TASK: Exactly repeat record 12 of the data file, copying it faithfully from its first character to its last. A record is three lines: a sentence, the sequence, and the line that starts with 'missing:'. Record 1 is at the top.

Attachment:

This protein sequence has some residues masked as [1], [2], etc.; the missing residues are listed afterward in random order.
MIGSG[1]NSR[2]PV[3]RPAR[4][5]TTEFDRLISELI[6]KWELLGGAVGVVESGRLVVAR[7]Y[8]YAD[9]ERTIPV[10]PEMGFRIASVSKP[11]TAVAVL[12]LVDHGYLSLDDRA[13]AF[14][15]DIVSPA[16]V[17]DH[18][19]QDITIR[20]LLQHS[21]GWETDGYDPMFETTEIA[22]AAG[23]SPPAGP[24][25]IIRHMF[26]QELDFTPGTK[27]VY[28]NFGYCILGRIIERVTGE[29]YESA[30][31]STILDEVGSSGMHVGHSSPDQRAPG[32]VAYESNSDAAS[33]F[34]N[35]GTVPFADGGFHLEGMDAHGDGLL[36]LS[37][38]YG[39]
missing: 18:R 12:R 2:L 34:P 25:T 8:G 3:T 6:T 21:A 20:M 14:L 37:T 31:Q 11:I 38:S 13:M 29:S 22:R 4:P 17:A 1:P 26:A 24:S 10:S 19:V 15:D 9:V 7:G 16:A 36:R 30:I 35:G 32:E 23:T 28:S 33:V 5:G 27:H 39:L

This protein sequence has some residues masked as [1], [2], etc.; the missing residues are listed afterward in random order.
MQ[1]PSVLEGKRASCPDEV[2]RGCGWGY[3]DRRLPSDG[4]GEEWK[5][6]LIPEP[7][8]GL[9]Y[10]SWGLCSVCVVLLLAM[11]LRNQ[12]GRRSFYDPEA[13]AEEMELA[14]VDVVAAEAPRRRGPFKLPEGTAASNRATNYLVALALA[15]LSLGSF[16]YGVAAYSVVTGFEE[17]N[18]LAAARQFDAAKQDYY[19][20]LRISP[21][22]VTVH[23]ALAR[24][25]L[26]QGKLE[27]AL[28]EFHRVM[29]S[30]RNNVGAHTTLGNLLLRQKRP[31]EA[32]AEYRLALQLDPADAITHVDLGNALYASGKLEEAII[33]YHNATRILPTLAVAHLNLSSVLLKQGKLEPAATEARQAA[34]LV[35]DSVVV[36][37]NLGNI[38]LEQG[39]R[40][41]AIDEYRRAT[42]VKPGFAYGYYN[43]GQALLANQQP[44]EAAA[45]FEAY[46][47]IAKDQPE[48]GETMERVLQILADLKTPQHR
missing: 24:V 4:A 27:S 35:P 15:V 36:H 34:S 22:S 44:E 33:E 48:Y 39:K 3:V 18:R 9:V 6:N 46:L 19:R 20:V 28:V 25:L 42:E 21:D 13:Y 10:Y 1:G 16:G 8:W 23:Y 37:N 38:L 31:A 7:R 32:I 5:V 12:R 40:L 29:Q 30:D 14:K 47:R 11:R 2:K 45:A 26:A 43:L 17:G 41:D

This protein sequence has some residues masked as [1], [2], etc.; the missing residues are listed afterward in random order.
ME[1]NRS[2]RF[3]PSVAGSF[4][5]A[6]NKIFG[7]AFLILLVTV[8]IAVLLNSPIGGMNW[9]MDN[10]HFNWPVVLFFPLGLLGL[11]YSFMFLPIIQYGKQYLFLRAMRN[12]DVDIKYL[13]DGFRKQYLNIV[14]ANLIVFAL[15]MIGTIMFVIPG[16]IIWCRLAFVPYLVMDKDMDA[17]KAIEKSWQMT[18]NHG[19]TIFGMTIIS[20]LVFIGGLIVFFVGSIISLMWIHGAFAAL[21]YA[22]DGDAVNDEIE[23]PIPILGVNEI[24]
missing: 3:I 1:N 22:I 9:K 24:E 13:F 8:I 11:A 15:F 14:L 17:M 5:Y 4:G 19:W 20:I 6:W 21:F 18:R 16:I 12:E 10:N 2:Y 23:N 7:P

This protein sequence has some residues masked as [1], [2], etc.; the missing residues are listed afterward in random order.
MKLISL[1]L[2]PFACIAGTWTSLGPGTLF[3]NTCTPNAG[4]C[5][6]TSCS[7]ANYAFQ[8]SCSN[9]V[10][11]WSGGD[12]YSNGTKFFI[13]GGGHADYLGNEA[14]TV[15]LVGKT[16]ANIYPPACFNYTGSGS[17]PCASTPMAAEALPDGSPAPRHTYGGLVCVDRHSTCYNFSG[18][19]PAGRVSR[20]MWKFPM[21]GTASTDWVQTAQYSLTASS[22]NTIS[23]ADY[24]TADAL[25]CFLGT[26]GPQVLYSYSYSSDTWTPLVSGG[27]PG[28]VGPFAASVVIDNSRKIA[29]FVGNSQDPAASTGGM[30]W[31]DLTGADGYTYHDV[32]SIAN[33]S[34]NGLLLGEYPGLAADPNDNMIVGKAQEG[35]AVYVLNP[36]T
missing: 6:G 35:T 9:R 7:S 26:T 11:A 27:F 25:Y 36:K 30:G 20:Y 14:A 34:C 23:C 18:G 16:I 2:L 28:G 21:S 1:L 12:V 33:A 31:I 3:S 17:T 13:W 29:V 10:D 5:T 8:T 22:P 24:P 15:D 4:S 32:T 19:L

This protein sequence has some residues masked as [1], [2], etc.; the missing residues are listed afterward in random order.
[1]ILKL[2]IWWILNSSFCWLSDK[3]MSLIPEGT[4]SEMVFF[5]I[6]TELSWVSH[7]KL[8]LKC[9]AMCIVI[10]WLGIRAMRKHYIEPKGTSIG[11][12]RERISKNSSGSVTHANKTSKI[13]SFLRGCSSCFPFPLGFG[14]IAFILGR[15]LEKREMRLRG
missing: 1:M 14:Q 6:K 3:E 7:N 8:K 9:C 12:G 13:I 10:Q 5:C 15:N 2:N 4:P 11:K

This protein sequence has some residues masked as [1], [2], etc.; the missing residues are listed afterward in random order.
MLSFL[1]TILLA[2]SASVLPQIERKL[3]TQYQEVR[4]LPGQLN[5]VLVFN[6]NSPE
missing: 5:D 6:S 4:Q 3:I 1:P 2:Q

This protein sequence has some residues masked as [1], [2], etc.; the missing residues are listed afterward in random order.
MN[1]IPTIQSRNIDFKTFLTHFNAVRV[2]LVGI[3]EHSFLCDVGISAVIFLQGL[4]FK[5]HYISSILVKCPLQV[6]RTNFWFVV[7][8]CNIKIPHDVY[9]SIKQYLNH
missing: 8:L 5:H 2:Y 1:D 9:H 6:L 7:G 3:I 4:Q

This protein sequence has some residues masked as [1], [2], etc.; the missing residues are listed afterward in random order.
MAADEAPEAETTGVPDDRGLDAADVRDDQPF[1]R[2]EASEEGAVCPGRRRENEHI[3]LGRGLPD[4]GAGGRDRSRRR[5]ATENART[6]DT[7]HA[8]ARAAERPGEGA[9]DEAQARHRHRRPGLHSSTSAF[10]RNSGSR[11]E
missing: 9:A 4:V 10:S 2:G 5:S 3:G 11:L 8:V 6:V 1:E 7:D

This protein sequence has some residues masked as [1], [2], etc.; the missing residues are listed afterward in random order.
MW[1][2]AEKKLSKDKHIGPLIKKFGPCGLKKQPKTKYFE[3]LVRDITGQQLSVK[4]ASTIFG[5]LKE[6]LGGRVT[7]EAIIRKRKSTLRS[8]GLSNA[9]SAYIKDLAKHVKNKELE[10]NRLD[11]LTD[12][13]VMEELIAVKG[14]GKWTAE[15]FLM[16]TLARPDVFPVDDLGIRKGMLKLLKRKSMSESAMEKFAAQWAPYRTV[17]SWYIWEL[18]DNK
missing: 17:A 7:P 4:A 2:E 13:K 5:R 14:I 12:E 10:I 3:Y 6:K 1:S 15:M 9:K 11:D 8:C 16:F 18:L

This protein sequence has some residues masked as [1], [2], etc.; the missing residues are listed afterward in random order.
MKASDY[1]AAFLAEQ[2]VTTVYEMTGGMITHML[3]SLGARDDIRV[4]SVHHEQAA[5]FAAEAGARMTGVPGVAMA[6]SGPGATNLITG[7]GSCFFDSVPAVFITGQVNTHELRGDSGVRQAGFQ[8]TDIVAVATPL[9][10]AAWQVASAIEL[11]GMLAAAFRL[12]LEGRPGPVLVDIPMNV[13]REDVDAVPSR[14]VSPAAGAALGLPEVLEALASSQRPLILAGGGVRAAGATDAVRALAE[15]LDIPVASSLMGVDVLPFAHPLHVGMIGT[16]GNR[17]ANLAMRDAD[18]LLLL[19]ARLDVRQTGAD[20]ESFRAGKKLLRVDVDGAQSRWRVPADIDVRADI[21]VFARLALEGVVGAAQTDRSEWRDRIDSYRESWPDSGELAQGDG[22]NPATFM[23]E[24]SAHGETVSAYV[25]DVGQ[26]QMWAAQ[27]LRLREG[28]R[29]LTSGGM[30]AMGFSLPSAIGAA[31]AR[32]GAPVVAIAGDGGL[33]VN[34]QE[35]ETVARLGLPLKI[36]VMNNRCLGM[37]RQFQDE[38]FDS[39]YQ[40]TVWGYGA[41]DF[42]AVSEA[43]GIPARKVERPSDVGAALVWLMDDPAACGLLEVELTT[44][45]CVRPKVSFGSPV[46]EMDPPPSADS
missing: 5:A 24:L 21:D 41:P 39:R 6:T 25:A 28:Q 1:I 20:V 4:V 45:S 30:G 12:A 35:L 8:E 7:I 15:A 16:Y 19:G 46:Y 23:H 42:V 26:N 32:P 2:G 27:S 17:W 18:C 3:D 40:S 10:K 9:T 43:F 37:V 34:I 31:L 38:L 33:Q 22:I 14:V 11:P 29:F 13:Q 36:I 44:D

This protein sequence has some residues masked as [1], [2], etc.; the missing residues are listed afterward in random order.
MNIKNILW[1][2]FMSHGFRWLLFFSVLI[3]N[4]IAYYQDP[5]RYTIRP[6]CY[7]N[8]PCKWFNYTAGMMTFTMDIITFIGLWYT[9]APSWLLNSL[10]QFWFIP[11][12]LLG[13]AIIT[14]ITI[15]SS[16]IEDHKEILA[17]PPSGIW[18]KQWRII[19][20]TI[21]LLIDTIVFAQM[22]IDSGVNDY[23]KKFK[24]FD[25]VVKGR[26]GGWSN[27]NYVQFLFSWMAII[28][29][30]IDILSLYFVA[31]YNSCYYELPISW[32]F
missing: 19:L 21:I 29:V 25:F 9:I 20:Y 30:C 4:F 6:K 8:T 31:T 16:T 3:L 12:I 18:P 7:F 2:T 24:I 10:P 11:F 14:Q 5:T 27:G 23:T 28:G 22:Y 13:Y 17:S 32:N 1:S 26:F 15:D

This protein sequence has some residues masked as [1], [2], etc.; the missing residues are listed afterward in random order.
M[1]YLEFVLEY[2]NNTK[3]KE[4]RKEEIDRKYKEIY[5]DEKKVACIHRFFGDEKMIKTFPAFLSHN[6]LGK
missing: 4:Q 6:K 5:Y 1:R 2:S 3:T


This protein sequence has some residues masked as [1], [2], etc.; the missing residues are listed afterward in random order.
M[1]YLEFVLEY[2]NNTK[3]KE[4]RKEEIDRKYKEIY[5]DEKKVACIHRFFGDEKMIKTFPAFLSHN[6]LGK
missing: 4:Q 6:K 5:Y 1:R 2:S 3:T